A SHEFFIELD dad-of-two with cancer is fighting his insurance company for refusing to pay out on his critical illness policy - despite him paying into it for 11 years.
Danny Wild, of Middlewood, was diagnosed with the early stages of bladder cancer 12 months ago, and when chemotherapy failed medics advised the removal of his bladder.
But when the self-employed telecommunications expert contacted his insurance company Aviva, he was told that the early stages of cancer are not covered under his policy and he has to wait until his condition deteriorates before it will pay-out.
The 39-year-old said he feels ‘let down’ and ‘disgusted’ that he has to put his life at risk before Aviva will pay out.
“Because I am self employed, I have had to plan ahead for all eventualities,” he said.
“Doctors have advised removal of my bladder, but I can’t afford to be off work for the six months it will take to recover, so I have to wait until the cancer has spread before Aviva will pay out and give me the peace of mind knowing I can meet my financial obligations when I am off.
“I’ve worked hard all my life and if I hadn’t planned ahead I would have just accepted having the operation would mean no money for six months.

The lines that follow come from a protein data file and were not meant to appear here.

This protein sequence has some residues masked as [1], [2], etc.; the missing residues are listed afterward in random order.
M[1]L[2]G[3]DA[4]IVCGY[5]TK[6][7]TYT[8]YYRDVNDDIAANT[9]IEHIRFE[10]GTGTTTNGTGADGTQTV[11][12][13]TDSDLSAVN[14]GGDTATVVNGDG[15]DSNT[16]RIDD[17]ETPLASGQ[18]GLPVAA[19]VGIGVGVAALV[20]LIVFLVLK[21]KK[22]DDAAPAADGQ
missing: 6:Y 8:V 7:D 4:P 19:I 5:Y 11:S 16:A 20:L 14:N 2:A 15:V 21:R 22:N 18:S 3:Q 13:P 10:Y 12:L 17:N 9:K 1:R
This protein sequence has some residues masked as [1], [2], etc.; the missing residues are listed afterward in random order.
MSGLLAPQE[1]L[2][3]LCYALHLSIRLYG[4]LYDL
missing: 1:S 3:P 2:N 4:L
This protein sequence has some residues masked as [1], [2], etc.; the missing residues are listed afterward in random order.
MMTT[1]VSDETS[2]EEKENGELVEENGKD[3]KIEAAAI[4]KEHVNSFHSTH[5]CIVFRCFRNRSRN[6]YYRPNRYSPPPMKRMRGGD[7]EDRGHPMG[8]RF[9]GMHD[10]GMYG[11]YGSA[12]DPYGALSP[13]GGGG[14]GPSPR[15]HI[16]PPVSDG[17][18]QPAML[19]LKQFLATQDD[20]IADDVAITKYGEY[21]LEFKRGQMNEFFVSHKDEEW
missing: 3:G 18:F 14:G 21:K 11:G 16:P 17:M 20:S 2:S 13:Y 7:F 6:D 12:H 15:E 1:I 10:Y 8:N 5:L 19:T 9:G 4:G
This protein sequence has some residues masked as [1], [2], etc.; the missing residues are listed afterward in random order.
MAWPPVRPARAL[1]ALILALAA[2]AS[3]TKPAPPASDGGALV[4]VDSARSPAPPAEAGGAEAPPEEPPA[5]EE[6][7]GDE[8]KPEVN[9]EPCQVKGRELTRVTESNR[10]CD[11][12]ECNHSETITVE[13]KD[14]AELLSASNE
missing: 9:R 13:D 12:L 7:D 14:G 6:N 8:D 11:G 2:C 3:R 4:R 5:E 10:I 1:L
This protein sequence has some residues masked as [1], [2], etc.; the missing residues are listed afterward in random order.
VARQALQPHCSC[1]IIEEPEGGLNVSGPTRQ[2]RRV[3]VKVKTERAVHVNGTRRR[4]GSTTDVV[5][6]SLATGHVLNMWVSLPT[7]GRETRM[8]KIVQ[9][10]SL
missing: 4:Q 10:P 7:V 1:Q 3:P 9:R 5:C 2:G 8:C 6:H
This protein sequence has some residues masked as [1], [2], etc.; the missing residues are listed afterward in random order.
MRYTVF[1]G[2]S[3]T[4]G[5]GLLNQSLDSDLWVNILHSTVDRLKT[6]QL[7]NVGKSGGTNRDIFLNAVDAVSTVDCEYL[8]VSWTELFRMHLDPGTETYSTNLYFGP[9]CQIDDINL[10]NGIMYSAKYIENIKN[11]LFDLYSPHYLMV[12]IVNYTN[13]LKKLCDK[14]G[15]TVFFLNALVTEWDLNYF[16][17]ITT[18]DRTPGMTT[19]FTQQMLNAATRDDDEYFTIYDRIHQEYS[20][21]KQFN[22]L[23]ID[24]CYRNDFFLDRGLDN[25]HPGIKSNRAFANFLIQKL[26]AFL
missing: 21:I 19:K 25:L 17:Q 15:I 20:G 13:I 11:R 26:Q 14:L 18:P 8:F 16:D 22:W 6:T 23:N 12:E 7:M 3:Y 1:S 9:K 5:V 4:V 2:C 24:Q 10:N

“However, when you pay into these policies you do so in good faith - it’s bad enough worrying about my health without our finances too.”
An Aviva spokeswoman said: “While we sympathise with Mr Wild’s situation, we have reviewed his claim and unfortunately his illness is not one of the conditions covered under his policy.
“Aviva critical illness policies offer customers financial protection against a list of conditions, to provide them with a payment if they are diagnosed with one of these illnesses. We’re committed to paying as many claims as we can.
“While a variety of cancers are included under our policies, certain types - where recovery rates tend to be more favourable - may not be.
“This is because if insurers were to cover additional conditions, such as these, the price of cover would increase for all customers, potentially making the product unaffordable.
“Regrettably this means we are unable to include within our cover all illnesses which some customers may view as ‘critical’. Unfortunately, if a customer has a condition not covered under our policy definitions, we are unable to pay. We consider all cases on an individual basis and pay all valid claims.”